ISSN 0439-755X
CN 11-1911/B

Acta Psychologica Sinica ›› 2019, Vol. 51 ›› Issue (4): 484-496.doi: 10.3724/SP.J.1041.2019.00484

• Reports of Empirical Studies • Previous Articles     Next Articles

Effects of meta-stereotype on aggressive behavior among migrant children and the mediating effect of frustration

HUANG Xiaoxiao1,ZHANG Baoshan1,2(),ZHANG Yuan1,MA Yuting1   

  1. 1 School of Psychology, Shaanxi Normal University
    2 Collaborative Innovation Center of Assessment toward Basic Education Quality at Beijing Normal University, Xi’an 710061, China;
  • Received:2018-06-08 Published:2019-04-25 Online:2019-02-22
  • Contact: Baoshan ZHANG


Meta-stereotype threat (MST) refers to an unbalanced cognitive state where a person’s negative beliefs on the stereotype that out-group members hold about their own group are activated. Previous research has shown that the activation of negative meta-stereotypes contributes to social behaviors, but the mechanism of MST effects on aggressive behaviors remains unclear. Migrant children are more susceptible to meta-stereotype compared with dominant groups. However, the influences of negative meta-stereotype on migrant children’s aggressive behaviors have not been thoroughly investigated. Therefore, the current study aims to explore MST effects on migrant children’s aggressive behaviors and the mediated role of frustration between MST and aggressive behaviors. Finally, it attempts to use imagined intergroup contact to examine causes of frustration and identify the negative effects of MST.

As an exploratory study, 60 migrant children were invited to participate in study 1. They were instructed to write adjectives or words that trigger or allay negative meta-stereotypes in accordance with different instructions. Then, they were assigned to complete a balsam pear juice distribution task, which represented aggressive behaviors against local children. Study 2 was improved on the basis of study 1. This study was organized into a 2 (MST condition: activate MST or not) × 2 (attacked aim: local and migrant children) mixed design. A total of 60 migrant children participated in study 2. After writing adjectives, the participants were tasked to complete a test to ensure that meta-stereotype was evoked. Then, a frustration questionnaire and balsam pear juice task among local and migrant children were completed and measured. Study 3 was organized into a 3 (types of imagination: imagined intergroup contact, imagined scenery, and non-imagination) × 2 (attacked aim: local and migrant children) mixed design. First, 95 migrant children were asked to trigger meta-stereotypes and complete the meta-stereotype test. Next, the non-imagination group directly completed the frustration questionnaire and balsam pear juice task, whereas the migrant children of the imagined intergroup contact group imagined positive interaction with local children and the imagined scenery group imagined an outdoor scenery. Then, the two groups completed the questionnaire and balsam pear juice task. T test, ANOVA, and mediation analysis were used to analyze all data.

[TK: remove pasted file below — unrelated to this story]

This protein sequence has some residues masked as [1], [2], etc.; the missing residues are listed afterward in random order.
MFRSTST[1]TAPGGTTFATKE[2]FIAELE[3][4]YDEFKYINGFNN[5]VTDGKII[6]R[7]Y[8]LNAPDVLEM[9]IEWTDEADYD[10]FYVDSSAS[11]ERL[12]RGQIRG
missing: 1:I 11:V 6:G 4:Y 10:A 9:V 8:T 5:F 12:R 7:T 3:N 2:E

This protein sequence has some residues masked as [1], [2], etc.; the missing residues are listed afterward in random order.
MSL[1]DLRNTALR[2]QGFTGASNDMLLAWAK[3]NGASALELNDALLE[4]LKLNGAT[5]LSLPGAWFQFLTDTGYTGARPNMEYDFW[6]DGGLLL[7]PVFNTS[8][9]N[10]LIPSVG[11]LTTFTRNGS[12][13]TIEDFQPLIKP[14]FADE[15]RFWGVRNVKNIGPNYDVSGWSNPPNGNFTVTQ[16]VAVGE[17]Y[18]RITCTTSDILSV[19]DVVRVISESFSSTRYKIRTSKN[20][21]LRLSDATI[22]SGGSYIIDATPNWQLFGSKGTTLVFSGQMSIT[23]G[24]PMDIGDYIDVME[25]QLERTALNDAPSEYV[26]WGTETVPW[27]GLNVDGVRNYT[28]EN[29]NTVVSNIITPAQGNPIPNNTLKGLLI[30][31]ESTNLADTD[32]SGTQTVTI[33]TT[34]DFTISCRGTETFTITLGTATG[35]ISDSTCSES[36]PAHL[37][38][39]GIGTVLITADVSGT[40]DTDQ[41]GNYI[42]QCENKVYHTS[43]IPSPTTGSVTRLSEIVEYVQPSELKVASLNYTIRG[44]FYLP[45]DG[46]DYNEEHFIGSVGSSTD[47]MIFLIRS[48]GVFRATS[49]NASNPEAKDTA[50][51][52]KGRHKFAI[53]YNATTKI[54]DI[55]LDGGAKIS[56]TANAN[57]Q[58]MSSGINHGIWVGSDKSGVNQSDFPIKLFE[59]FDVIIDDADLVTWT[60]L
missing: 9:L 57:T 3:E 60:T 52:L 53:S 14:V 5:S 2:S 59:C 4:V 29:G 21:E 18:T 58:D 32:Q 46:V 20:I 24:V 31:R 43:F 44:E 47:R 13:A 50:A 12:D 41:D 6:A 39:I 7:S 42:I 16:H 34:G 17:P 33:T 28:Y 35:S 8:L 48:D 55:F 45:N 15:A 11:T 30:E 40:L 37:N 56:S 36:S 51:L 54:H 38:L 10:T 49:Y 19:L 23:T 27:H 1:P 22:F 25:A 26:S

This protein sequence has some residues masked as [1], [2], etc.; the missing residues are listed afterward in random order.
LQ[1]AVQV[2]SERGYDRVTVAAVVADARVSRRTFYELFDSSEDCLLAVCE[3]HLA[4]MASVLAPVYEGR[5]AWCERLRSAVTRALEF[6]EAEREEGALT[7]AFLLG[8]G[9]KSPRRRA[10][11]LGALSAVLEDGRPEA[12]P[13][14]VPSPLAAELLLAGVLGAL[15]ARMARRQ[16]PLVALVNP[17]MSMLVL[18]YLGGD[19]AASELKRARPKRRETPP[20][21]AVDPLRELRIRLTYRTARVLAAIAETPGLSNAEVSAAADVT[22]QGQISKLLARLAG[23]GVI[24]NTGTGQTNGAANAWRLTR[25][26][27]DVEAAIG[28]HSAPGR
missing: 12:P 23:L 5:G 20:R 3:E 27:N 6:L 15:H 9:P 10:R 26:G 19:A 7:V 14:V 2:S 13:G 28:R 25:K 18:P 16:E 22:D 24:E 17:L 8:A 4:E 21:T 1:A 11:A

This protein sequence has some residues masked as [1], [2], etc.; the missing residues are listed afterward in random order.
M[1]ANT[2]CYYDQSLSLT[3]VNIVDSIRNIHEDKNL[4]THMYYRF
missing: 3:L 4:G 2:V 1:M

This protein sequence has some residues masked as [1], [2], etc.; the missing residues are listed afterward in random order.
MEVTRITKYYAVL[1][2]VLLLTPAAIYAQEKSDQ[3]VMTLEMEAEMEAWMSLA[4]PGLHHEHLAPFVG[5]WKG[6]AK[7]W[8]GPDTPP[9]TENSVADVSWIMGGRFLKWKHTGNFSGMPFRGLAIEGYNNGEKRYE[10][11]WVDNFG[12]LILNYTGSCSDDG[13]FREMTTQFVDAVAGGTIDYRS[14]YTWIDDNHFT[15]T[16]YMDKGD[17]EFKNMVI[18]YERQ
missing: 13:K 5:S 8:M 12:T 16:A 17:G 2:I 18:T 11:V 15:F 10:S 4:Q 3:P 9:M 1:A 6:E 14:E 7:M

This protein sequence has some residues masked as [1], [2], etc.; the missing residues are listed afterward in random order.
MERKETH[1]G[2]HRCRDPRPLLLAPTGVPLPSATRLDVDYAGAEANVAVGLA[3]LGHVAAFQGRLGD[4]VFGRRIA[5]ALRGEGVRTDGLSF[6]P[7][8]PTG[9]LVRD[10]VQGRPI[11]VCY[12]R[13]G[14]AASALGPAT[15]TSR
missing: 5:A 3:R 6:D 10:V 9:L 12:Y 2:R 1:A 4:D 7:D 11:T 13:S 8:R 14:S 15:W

The following results were observed: (1) Frustration and aggressive behaviors under the MST condition were higher than those in the non-MST condition. (2) The relationship between MST and aggressive behaviors against local children was partly mediated by frustration. (3) The mediated role of frustration was further supported by the results of study 3. Imagined intergroup contact can reduce the aggressive behavior against local children by controlling frustration.

In sum, the results proved that the effects of MST on frustration among migrant children contribute to the increase of aggressive behaviors against local children.

Key words: migrant children, meta-stereotype threat, frustration, aggressive behavior.

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